WorldFish work to strengthen the technological foundations of aquaculture has made major advances in recent months, with the release of new generations of improved fish lines and the use of genomic selection tools to introduce disease resistance and feed efficiency traits.

WorldFish and its partners have been breeding genetically improved farmed tilapia (GIFT) since the late 1980s. The latest GIFT generation developed under this project shows that selective breeding for increased growth is still delivering gains of about 10 percent per generation.

The Abbassa strain developed in Egypt is also showing strong performance, and fish farmers are reaping the benefits. “Last year my production using the common strain was around 9.5 metric tons per hectare,” says Mohamed Gamal, an Egyptian fish farmer who received the improved Abbassa strain in 2016. “This year, the production of the Abbassa strain reached 12 metric tons per hectare.”

AIN Project in Bangladesh. Photo by Habibul Haque.

Furthermore, a WorldFish survey conducted in 2016 and 2017 of 83 farms in four major tilapia-producing districts showed that the Abbassa strain had higher growth and required 13.2 percent less feed than another commercial strain to achieve the same production. As a result, the Abbassa strain generated significantly higher profits (47.8% ) per feddan (0.42 hectares) compared to the other strain.

These improved strains of tilapia are spreading rapidly. More than 70 percent of tilapia production in the Philippines comes from GIFT or GIFT-derived stock, as does around 50 percent in Thailand and 20 percent in Vietnam.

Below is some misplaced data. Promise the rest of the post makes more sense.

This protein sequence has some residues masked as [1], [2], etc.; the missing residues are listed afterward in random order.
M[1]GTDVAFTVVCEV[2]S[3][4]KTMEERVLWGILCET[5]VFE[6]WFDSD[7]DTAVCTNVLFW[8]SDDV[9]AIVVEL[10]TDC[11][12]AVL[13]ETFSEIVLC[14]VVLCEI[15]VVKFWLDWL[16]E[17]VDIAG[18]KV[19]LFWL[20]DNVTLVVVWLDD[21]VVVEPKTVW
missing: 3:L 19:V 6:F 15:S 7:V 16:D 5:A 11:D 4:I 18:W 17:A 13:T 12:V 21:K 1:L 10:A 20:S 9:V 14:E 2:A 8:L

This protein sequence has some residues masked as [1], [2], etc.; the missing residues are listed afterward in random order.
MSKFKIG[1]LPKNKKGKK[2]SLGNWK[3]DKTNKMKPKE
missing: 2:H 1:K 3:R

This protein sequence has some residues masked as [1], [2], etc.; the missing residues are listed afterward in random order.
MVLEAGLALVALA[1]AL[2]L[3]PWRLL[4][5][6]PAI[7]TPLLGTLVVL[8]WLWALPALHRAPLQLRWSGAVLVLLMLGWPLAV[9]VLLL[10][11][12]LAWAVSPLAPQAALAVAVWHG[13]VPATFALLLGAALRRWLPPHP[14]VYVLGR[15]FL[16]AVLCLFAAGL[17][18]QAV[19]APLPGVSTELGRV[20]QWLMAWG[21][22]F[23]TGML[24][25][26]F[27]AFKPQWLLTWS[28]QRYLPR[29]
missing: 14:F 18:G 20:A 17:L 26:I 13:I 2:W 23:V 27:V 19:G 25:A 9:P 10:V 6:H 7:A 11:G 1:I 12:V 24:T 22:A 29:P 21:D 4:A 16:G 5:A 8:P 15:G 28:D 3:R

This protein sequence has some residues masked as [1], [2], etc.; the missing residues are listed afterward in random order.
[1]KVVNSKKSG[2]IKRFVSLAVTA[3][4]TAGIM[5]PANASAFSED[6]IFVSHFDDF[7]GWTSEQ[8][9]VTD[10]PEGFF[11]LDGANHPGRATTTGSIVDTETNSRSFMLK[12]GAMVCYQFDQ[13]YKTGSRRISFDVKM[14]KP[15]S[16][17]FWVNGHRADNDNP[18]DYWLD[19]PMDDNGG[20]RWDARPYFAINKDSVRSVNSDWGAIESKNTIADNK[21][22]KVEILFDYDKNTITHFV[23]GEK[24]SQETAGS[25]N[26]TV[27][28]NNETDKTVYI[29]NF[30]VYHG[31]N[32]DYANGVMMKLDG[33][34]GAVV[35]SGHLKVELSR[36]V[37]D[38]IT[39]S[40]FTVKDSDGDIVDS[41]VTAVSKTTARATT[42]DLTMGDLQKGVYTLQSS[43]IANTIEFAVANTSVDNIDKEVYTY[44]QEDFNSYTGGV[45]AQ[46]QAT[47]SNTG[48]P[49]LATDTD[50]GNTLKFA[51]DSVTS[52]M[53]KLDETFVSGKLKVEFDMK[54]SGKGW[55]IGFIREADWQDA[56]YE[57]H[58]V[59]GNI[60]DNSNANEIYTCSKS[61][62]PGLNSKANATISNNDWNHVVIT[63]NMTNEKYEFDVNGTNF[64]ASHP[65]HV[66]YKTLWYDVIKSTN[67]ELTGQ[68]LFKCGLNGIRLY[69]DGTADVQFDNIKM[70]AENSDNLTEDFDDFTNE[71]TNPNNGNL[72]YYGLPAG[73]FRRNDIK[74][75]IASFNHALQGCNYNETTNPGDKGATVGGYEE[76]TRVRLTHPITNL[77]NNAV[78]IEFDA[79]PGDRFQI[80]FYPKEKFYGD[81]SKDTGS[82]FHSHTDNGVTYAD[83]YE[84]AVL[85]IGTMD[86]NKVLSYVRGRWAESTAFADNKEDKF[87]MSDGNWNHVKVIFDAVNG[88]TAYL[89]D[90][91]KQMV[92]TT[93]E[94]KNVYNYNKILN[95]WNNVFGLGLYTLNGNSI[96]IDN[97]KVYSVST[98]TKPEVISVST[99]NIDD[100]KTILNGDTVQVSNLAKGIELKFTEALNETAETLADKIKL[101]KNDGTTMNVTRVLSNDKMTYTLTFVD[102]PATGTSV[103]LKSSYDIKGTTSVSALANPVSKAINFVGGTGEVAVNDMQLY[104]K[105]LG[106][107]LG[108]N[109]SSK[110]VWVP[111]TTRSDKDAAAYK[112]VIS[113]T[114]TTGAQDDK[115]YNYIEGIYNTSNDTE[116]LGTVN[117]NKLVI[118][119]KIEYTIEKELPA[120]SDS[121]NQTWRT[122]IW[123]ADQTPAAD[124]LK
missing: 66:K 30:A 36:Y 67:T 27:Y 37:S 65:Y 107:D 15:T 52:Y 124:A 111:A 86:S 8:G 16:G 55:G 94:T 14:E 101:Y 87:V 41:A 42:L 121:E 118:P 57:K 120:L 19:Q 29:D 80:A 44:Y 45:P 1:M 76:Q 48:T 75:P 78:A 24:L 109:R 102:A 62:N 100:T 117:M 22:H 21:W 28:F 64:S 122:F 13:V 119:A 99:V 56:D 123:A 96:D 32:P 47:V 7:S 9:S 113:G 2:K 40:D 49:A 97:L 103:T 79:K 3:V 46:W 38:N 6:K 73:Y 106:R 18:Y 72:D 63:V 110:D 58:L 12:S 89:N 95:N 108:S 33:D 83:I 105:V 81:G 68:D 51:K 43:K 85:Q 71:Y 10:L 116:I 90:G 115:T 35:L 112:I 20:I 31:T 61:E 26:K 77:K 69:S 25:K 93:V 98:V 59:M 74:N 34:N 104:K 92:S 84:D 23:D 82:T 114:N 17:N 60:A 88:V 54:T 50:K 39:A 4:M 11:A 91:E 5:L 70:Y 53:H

First breeding programs for catla and silver carp

Work on carp species is at an earlier stage but is hoping for similar impacts. In 2017, the project established two breeding programs in Bangladesh for catla and silver carp—the first in the world—and harvested the first improved generation of rohu, which, like tilapia, showed a growth gain of around 10 percent.

Yet faster growth alone will not deliver sustainable fish farms. As a result, the project is turning its attention to other characters and factors that influence farmers’ fish enterprises such as disease resistance and feed efficiency. Based on a roadmap created with global experts at a WorldFish-hosted fish breeding workshop on 23–24 May 2017 in Edinburgh, UK, the research is using genomic selection tools to introduce these characteristics into its improved tilapia strains.

Freshly harvested tilapia in Jessore, Bangladesh. Photo by Yousuf Tushar.

Genomic selection has enabled a step change in the rate of genetic improvement of terrestrial livestock and has the potential to do the same in fish. Moreover, incorporating new traits in the GIFT breeding program will help fish farmers prepare for future challenges such as climate change. This will particularly benefit farmers in Africa and Asia, where tilapia is critical for food security but where there is often limited access to improved fish breeds suited to local conditions.

Selective breeding of tilapia and carp populations and new tools to support this is a key part of the CGIAR Research Program on Fish Agri-Food Systems (FISH) and supports WorldFish efforts to increase the productivity of small-scale aquaculture to meet growing global demand for fish.

Published date: 30 April 2018